There are two major concerns that seem to be keeping leaders up at night right now. The first is the spectre of an economic downturn. The other is the impact of a tight jobs market on retaining top talent. Whilst the two issues are equally concerning, there is one important difference: business leaders can do little to change the global macroeconomy, but they can have a significant impact on what they do to hold on to their best people.
A recent McKinsey study revealed that feeling “valued by the organisation” is the single most important factor influencing employees’ decision to stay.
Coaching increases the feeling of being valued Studies (including this one from Deloitte) repeatedly show the positive impact that coaching has on employee performance, wellbeing, work engagement and retention.
This positive impact is also very apparent in our work with our clients. One client, an ASX 20 company, is investing in developing the coaching skills of its leaders to support a culture of high-performance – and they have noticed a significant boost to retention: “Coaching has had a positive impact on our engagement survey results. What we are seeing is that as leaders better understand their colleagues through coaching conversations, there is also less attrition”.
“Coaching has had a positive impact on our engagement survey results… leaders better understand their colleagues… there is also less attrition.”
What drives such positive results? The micro skills demonstrated by a skilled leader or external coach in a coaching conversation – such as active listening or empathetic questioning – deeply connect at a rational and emotional level. The process helps unlock the coachee’s full potential. When coaching is deployed effectively, it helps people feel understood, acknowledged and, importantly, valued.
However, deploying coaching well is both an art and a science. Without the proper rigor and discipline, coaching can be at best hit-or-miss – and at worst, can have a negative impact.
So what does an effective coaching deployment look like? There are three important domains of workplace coaching – one-on-one professional coaching, developing the leader-as-coach and peer-to-peer coaching groups.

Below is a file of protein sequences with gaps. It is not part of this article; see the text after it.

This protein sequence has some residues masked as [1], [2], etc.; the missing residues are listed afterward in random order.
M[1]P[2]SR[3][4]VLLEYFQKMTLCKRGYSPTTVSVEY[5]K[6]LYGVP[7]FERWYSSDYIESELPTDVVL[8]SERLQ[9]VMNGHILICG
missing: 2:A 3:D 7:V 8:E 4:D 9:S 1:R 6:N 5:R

If you’re using (or considering) coaching to invest in, and retain your high performers, we’ve created some guiding principles you should consider while building and maintaining your programs.
1) Professional one-on-one coaching
Globally, there’s been a marked increase in organisations engaging with external providers of one-on-one coaching. The International Coaching Federation’s 2020 ‘Trends in coaching’ report shows an 11% growth in the number of coaches engaging with organisations. As the coaching marketplace continues to evolve through the adoption of digital technologies, coaching is becoming ubiquitous.
However, the challenge for organisations is to ensure coaching retains its impact—whether it is to improve individual effectiveness, or to retain top talent.
To ensure one-on-one coaching is effective and impactful, it’s important to:
Provide a suitably credentialed coach and ensure the purpose of the coaching is well defined and has clear outcomes.
Elicit the necessary support, input and feedback of the line manager and key stakeholders within the coachee’s immediate network.
Ensure that coaching is framed as an investment in the professional development of the coachee: an opportunity to learn and grow both in their current role and to position them well for future career opportunities.
Value the coach matching process. It’s critical for success that the coachee feels chemistry with their coach, enabling them to quickly build the vital trust and rapport which is the foundation of any successful coaching relationship.
2) The Leader as Coach
In the last decade we have seen a fundamental shift away from command-and-control leadership toward a leader-as-coach model in which managers facilitate problem solving and encourage the development of team members by asking questions and offering support and guidance.